Excess of Rationality?; about Rationality, Emotion and Creativity. A Contribution to the Philosophy of Management and Organization

By Schipper, Frits | Tamara Journal of Critical Organisation Inquiry, March 2009 | Go to article overview
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Excess of Rationality?; about Rationality, Emotion and Creativity. A Contribution to the Philosophy of Management and Organization


Schipper, Frits, Tamara Journal of Critical Organisation Inquiry


ABSTRACT

Organizations are sometimes said to be overly rational, and it is argued that more attention should be given to the soft side, including feelings and emotions. In the same vain it is said that creativity and rationality do not match. On the other hand however, one can trace the idea of organizations being less rational than supposed. This paper explores the view that 'excess of ...' can only be evaluated on the basis of a nuanced view of rationality and an adequate insight into the relationship of rationality, emotions/feeling and creativity. A philosophical perspective is helpful in this. It will be argued that various forms of rationality are to be distinguished.

Keywords: rationality, emotion/feeling, emotional labor, creativity, power, philosophy.

1. Introduction

Browsing the Internet recently, I came across an article for sale, Successful Business Strategies: Creativity and Intuition Rather Than Rationality (http://www.universitip.com; visited 12-2-08). According to the title, it is saying that organizations are often too rational, a particular kind of organizational excess, putting creativity under pressure. As a general evaluation, this presupposes a particular meaning of both concepts. However, thinking it too pricy for an 8 page text ($ 79,60) - exercising economic rationality -, I did not buy it and will therefore remain uncertain about this meaning.

The text just mentioned is about business. Besides, the concept of rationality functions in various contexts (see for instance Etzioni 1988), such as philosophy, psychology, general economics, organization and management (M&O) studies, as well as in daily life.

In philosophy, the concept of rationality is part of, among others, logic, epistemology, metaphysics and anthropology. It has been involved in articulating human self-images, and related philosophies of education, some thinkers arguing that a 'rationalist' interpretation of the meaning of rationality has detrimental consequences for both (see for example Dewey 1916, 1929). In all this, views of rationality influence those of other human phenomena such as feeling and emotion.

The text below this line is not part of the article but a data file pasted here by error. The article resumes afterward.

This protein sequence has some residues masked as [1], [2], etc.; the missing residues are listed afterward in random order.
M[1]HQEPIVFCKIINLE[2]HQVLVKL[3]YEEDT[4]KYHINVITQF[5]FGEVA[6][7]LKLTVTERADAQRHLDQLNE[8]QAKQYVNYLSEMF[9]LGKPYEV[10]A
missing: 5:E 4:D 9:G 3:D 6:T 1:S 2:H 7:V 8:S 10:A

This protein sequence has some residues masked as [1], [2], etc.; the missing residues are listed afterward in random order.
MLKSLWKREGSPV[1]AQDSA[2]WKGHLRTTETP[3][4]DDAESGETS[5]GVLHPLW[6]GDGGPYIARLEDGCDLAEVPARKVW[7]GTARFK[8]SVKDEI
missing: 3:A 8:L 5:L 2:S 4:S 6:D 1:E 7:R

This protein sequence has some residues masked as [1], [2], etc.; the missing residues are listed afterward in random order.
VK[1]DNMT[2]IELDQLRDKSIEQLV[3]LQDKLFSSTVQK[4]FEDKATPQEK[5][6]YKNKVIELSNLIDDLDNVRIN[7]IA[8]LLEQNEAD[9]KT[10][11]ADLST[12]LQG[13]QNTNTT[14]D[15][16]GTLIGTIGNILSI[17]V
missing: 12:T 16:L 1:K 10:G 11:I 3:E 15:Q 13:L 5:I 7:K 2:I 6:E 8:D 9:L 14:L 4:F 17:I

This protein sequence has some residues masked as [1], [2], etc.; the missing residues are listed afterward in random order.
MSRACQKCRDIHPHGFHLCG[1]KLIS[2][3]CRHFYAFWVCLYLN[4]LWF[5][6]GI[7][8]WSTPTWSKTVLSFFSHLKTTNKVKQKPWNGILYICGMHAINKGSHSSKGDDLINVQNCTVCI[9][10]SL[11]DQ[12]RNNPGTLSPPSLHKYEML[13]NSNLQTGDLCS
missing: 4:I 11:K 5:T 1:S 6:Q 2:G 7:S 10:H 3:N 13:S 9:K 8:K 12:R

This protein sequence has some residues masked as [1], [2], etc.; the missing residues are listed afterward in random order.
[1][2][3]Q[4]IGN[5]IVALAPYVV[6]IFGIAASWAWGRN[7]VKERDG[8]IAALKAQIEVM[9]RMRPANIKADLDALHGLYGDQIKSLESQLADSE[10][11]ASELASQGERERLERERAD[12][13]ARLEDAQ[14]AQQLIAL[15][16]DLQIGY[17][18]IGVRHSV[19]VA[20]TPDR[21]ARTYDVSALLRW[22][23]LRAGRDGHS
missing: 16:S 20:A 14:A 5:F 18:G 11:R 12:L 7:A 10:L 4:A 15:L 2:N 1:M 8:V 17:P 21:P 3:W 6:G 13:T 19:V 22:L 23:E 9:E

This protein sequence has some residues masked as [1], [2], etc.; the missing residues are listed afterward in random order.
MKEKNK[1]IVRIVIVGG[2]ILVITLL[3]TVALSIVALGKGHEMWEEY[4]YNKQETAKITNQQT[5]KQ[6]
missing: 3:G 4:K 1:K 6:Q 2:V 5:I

As far as M&O is concerned, the concept of rationality is used, for instance, in order to understand, explain, management action and organizational matters, such as structure. At the same time we see authors saying that rationality has a limited scope, contrasting it, for instance, with 'intuition' and 'emotion', giving a kind of empirical critique of the scope of application of the concept. Designing organizations and thinking about the tasks of management often refers positively to the concept of rationality. If so, then rationality gets a normative emphasis explaining being a more descriptive task - and it is related to other normative notions, such as 'efficiency'. However, giving evaluations can also be more negative, as presumably is the case with the article mentioned at the beginning.

It can be said that the concept of bounded rationality, developed by Simon (1983) especially tries to do justice to empirical facts concerning human decision making and nothing else. Also a normative use comes into focus: it is advisable to look for the most satisfying one amongst the few available alternative courses of action. Another example is Henry Mintzberg, using the, at first sight contradictory, expression "irrational form of "rationality"" (Mintzberg, 1990 p. 342). These words indicate that there are rational and irrational forms of rationality. At the same time it is suggested that a damaging excess will result if 'irrational rationality' is enthroned. On the other hand, however, it also suggests that a, preferable, 'rational form' of rationality is possible. Brunsson (2000) distinguishes "decision" and "action" rationality, and the latter can be irrational from the perspective of the former36. Collins&Porras speak of the ""Tyranny of the Or" - the rational view that cannot easily accept paradox" (Collins&Porras 1997, p.

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